“AI will fundamentally change every software category” said Microsoft’s CEO Satya Nadella Tuesday when he announced OpenAI’s generative AI technology was coming to the Bing search engine to offer users what MSFT hopes will be a richer search experience.
But how to regulate tools, such as OpenAI’s chatbot ChatGPT, that can generate any type of content from a few words, and are trained on the world’s knowledge, is a question that is puzzling policymakers around the world. The solution will involve assessing risk, one expert told Tech Monitor, and certain types of content will need to be more closely monitored than others.
Within two months of launch, ChatGPT, the AI chatbot became the fastest-growing consumer product in history, with more than 100 million active monthly users in January alone. It has prompted some of the world’s largest companies to pivot to or speed up AI rollout plans and has given a new lease of life to the conversational AI sector.
Microsoft is embedding conversational AI in its browser, search engine and broader product range, while Google is planning to do the same with the chatbot Bard and other integrations into Gmail and Google Cloud, several of which it showcased at an event in Paris today.
Other tech giants such as China’s Baidu are also getting in on the act with chatbots of their own, and start-ups and smaller companies including Jasper and Quora bringing generative and conversational AI to the mainstream consumer and enterprise markets.
This comes with real risks from widespread misinformation and harder-to-spot phishing emails through to misdiagnosis and malpractice if used for medical information. There is also a high risk of bias if the data used to feed the model isn’t diverse. While Microsoft has a retrained model that is more accurate, and other providers like AI21 are working on verifying generated content against live data, the risk of “real looking but completely inaccurate” responses from generative AI are still high.
Last week, Thierry Breton, the EU commissioner for the internal market, said that the upcoming EU AI act would include provisions targeted at generative AI systems such as ChatGPT and Bard. “As showcased by ChatGPT, AI solutions can offer great opportunities for businesses and citizens, but can also pose risks,” Breton told Reuters. “This is why we need a solid regulatory framework to ensure trustworthy AI based on high-quality data.”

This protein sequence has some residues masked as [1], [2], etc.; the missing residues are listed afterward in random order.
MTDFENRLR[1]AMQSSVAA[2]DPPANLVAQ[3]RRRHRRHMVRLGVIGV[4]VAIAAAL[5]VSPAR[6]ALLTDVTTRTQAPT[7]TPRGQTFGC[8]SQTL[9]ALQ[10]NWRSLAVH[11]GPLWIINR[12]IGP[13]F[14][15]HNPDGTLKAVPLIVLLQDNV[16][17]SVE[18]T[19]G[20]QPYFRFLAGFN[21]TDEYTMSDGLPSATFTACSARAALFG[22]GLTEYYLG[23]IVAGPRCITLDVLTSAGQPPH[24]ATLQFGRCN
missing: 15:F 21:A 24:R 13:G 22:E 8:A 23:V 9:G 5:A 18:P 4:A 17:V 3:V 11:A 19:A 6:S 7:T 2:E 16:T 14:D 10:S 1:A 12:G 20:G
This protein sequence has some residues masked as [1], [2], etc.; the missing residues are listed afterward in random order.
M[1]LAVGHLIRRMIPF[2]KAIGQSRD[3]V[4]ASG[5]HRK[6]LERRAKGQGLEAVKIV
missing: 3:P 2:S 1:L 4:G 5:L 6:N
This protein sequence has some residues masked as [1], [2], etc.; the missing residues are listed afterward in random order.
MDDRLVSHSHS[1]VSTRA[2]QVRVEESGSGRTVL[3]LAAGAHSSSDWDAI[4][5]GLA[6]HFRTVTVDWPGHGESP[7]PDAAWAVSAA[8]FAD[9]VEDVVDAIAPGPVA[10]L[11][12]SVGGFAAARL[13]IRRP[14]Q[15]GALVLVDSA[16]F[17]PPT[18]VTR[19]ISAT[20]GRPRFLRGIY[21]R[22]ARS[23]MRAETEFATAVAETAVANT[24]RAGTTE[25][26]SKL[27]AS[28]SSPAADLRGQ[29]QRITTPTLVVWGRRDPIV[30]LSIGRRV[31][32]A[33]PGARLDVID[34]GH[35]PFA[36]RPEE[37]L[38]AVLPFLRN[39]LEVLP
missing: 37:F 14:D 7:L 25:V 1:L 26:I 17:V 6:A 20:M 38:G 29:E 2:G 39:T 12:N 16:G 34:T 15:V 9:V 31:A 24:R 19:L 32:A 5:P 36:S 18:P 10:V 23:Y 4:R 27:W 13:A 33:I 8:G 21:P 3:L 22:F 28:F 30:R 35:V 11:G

Breton and his colleagues will have to act fast, as new AI rules drawn up in the EU and elsewhere may not be ready to cope with the challenges posed by these advanced chatbots.
AI regulation: developers will need to be ‘ethical by design’
Analytics software provider SAS outlined some of the risks posed by AI in a recent report, AI & Responsible Innovation. Author Dr Kirk Borne said: “AI has become so powerful, and so pervasive, that it’s increasingly difficult to tell what’s real or not, and what’s good or bad”, adding that this technology is being adopted faster than it can be regulated.
Dr Iain Brown, head of data science at SAS UK & Ireland, said governments and industry both have a role to play in ensuring AI is used for good, not harm. This includes the use of ethical frameworks to guide the development of AI models and strict governance to ensure fair, transparent and equitable decisions from those models. “We test our AI models against challenger models and optimise them as new data becomes available,” Brown explained.
Other experts believe companies producing the software will be charged with mitigating the risk the software represents, with only the highest-risk activities facing tighter regulation.
Edward Machin, data, privacy and cybersecurity associate at law firm Ropes and Gray told Tech Monitor it is inevitable that technology like ChatGPT, which seemingly appeared overnight, will move faster than regulation, especially in an area like AI which is already difficult to regulate. “Although regulation of these models is going to happen, whether it is the right regulation, or at the right time, remains to be seen,” he says
“Providers of AI systems will bear the brunt of the legislation, but importers and distributors – in the EU at least – will also be subject to potentially onerous obligations,” Machin adds. This could put some developers of open-source software in a difficult position. “There is also the thorny question of how liability will be handled for open-source developers and other downstream parties, which may have a chilling effect on willingness of those folks to innovate and conduct research,” Machin says.
AI, privacy and GDPR